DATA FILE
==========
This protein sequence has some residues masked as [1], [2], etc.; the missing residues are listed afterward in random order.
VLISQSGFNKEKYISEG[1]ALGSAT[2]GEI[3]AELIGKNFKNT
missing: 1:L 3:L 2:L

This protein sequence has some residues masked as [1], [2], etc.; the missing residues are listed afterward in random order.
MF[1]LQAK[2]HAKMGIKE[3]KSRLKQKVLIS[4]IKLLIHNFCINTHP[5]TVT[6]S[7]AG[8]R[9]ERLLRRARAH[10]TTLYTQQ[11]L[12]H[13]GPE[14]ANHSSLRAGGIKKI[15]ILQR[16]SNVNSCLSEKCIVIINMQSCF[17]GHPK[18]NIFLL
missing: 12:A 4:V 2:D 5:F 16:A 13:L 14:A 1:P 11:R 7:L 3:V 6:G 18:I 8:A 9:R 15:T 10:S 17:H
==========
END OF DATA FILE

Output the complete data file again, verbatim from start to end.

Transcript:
This protein sequence has some residues masked as [1], [2], etc.; the missing residues are listed afterward in random order.
VLISQSGFNKEKYISEG[1]ALGSAT[2]GEI[3]AELIGKNFKNT
missing: 1:L 3:L 2:L

This protein sequence has some residues masked as [1], [2], etc.; the missing residues are listed afterward in random order.
MF[1]LQAK[2]HAKMGIKE[3]KSRLKQKVLIS[4]IKLLIHNFCINTHP[5]TVT[6]S[7]AG[8]R[9]ERLLRRARAH[10]TTLYTQQ[11]L[12]H[13]GPE[14]ANHSSLRAGGIKKI[15]ILQR[16]SNVNSCLSEKCIVIINMQSCF[17]GHPK[18]NIFLL
missing: 12:A 4:V 2:D 5:F 16:A 13:L 14:A 1:P 11:R 7:L 3:V 6:G 18:I 8:A 9:R 15:T 10:S 17:H